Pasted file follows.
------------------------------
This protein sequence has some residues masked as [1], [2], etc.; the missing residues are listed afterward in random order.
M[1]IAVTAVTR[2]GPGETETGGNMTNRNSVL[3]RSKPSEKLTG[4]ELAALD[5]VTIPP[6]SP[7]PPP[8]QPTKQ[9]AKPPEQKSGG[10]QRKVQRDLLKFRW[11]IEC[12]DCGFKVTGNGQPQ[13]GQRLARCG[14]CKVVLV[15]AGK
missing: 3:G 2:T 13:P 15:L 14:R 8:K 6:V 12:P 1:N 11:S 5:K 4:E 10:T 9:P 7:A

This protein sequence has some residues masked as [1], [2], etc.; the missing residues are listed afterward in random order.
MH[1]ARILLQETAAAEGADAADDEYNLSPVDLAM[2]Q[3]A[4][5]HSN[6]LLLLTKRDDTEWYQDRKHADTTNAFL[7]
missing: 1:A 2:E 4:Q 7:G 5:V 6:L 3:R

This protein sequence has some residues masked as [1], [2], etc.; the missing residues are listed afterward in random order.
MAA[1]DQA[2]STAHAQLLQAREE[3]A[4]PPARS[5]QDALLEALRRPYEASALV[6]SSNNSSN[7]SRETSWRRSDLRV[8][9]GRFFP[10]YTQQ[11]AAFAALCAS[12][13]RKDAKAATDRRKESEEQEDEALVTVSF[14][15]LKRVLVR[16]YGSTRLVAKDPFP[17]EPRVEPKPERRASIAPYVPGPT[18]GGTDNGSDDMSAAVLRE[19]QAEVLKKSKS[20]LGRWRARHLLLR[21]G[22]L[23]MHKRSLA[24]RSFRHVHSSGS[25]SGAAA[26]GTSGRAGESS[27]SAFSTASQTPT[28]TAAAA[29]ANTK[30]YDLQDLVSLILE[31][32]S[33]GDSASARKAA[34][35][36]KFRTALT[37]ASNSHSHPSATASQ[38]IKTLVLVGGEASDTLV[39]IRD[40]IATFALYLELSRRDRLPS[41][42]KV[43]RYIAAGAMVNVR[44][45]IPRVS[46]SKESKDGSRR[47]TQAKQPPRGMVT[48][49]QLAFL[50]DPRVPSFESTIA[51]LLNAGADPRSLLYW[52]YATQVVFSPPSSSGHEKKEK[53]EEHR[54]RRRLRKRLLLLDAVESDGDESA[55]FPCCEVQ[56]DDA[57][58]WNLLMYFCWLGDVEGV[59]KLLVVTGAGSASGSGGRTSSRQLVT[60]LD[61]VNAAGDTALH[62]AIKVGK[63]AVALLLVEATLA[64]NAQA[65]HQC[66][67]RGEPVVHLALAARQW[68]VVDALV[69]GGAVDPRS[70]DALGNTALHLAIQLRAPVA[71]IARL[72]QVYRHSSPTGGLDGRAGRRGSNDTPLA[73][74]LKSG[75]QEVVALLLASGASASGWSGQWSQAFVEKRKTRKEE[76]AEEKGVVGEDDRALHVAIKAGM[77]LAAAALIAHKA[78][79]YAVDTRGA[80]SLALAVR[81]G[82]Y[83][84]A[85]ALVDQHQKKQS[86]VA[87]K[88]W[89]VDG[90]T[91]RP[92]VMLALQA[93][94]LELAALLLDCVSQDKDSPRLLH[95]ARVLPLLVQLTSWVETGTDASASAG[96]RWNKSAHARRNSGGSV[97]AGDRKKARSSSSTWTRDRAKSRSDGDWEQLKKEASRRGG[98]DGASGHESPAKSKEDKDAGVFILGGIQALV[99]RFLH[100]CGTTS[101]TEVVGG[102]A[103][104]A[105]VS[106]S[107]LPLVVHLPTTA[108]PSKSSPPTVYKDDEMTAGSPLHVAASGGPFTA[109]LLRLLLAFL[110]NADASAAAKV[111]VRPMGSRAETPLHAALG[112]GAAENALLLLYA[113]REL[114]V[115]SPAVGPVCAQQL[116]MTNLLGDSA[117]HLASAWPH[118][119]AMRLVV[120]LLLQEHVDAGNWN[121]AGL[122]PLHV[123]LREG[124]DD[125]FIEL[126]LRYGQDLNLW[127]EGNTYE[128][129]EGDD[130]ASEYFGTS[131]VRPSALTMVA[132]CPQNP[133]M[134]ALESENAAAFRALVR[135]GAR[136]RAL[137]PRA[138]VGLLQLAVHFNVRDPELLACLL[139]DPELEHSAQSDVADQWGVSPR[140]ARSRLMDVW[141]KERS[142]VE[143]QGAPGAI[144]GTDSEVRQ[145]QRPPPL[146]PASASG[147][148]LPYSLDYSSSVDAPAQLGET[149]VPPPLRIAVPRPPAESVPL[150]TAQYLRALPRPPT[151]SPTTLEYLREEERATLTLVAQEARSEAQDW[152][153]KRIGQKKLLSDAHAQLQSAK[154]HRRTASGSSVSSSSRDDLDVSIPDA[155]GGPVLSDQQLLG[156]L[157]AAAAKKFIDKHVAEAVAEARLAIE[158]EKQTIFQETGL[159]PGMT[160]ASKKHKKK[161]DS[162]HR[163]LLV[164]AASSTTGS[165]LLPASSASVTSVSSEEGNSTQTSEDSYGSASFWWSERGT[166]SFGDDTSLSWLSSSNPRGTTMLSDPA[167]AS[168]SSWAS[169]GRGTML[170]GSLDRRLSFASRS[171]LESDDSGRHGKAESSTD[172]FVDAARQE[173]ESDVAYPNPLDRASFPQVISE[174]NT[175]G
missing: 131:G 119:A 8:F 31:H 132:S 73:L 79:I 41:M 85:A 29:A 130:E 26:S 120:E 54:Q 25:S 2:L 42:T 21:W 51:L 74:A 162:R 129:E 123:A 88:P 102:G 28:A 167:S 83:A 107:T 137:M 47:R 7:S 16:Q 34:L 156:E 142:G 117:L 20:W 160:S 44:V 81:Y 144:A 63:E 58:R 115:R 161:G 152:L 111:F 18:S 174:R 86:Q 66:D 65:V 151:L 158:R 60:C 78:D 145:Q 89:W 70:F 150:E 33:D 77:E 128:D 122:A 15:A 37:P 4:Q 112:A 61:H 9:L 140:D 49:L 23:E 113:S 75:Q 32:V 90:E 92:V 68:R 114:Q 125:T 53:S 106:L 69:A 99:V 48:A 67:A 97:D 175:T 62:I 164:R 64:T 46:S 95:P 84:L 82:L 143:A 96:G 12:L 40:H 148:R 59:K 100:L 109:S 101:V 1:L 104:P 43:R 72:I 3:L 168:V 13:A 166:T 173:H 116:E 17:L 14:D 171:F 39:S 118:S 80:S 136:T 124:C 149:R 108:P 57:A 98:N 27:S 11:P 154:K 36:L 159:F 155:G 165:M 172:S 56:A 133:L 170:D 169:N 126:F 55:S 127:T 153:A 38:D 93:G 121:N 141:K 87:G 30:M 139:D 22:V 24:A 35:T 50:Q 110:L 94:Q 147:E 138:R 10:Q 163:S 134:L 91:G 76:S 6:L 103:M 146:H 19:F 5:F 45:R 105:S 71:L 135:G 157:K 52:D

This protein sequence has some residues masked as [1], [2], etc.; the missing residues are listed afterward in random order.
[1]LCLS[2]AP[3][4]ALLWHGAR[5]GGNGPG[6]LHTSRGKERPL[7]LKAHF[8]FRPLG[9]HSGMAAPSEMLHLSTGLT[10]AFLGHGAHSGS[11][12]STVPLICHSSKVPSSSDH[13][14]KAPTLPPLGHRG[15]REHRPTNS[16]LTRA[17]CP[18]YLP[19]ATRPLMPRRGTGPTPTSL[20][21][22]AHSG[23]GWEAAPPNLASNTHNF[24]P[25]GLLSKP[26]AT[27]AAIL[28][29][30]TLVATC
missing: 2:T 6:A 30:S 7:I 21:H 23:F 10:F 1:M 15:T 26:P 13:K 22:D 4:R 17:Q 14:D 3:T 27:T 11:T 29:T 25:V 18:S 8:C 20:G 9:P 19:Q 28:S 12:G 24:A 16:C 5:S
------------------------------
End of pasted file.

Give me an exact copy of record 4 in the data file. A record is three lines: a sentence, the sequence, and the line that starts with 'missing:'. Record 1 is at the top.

This protein sequence has some residues masked as [1], [2], etc.; the missing residues are listed afterward in random order.
[1]LCLS[2]AP[3][4]ALLWHGAR[5]GGNGPG[6]LHTSRGKERPL[7]LKAHF[8]FRPLG[9]HSGMAAPSEMLHLSTGLT[10]AFLGHGAHSGS[11][12]STVPLICHSSKVPSSSDH[13][14]KAPTLPPLGHRG[15]REHRPTNS[16]LTRA[17]CP[18]YLP[19]ATRPLMPRRGTGPTPTSL[20][21][22]AHSG[23]GWEAAPPNLASNTHNF[24]P[25]GLLSKP[26]AT[27]AAIL[28][29][30]TLVATC
missing: 2:T 6:A 30:S 7:I 21:H 23:F 10:F 1:M 15:T 26:P 13:K 22:D 4:R 17:Q 14:D 3:T 27:T 11:T 29:T 25:V 18:S 8:C 20:G 9:P 19:Q 28:S 12:G 24:A 16:C 5:S